The midterm elections are finally over. According to Advertising Age, more than $4 billion was spent on advertising this election season. With the Supreme Court’s Citizens United ruling allowing unlimited, anonymous funding of political advertising, every TV watcher and radio listener (and anyone with a mailbox) was forced to endure more negative advertising than ever before.
For us poor voters, effectively separating fact from fiction took a lot of critical thinking and civics knowledge. But how much civics knowledge does the average American voter actually have? If we look at the proficiency of our high school seniors, the answer is “Not enough.”
Anne O’Brien, acting director of the Learning First Alliance, writes about civics education in a recent Edutopia blog post. She cites The National Assessment of Student Progress, which found that in civics, only “24 percent of students are considered proficient (24 percent of fourth graders, 22 percent of eighth graders, and 27 percent of twelfth graders).”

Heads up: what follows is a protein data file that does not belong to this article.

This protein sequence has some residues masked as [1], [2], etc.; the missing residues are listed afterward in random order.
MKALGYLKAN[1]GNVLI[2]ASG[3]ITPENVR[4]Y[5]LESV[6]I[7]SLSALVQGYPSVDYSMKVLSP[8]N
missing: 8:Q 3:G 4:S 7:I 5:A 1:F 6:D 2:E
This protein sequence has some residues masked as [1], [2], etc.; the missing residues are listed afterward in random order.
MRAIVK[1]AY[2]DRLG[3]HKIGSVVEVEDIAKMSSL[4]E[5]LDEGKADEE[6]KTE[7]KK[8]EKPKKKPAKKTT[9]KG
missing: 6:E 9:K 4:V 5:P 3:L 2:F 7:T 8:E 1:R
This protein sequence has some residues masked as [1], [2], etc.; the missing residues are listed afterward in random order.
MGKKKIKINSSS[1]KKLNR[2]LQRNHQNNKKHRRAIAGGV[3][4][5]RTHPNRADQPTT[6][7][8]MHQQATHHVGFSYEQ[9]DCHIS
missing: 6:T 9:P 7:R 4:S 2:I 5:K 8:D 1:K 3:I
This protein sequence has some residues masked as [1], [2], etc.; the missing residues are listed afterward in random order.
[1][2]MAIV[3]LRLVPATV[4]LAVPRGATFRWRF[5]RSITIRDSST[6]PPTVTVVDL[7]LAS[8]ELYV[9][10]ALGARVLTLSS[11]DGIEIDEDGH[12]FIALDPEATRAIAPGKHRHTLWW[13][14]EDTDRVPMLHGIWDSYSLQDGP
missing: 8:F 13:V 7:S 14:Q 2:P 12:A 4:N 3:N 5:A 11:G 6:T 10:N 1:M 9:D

That last one is a scary number for a democratic system that depends on the knowledge and understanding of its citizens. We need to do more to develop an informed citizenry, but teachers already struggle to teach their curriculum while preparing students for standardized tests.
Maybe the answer is to focus on project-based learning. O’Brien highlights the story of middle-school Language Arts and Social Studies teacher Sally Broughton, Montana’s 2009 Teacher of the Year. Broughton’s students learn how government works by “identifying a problem that can be solved by public policy and then solving it.”
O’Brien writes of her favorite project of theirs:
[H]er students investigated the ways a nearby dam could fail. They met with county officials to discuss ways to solve the problem and presented a final plan to the county commissioners. The county got a state grant, with students testifying at the state hearing, to initiate some of the changes the students had suggested. And the county later got a grant from Homeland Security to implement all the measures students had recommended, including an early warning system, a well-publicized evacuation route, and a reverse 911.
Such projects can help teach students good citizenship in addition to teaching them history, math, research, critical thinking, problem solving, and communication skills.
Do you have any project-based learning ideas? Share them with us below.
* Read an interview with Sally Broughton on the Learning First Alliance website.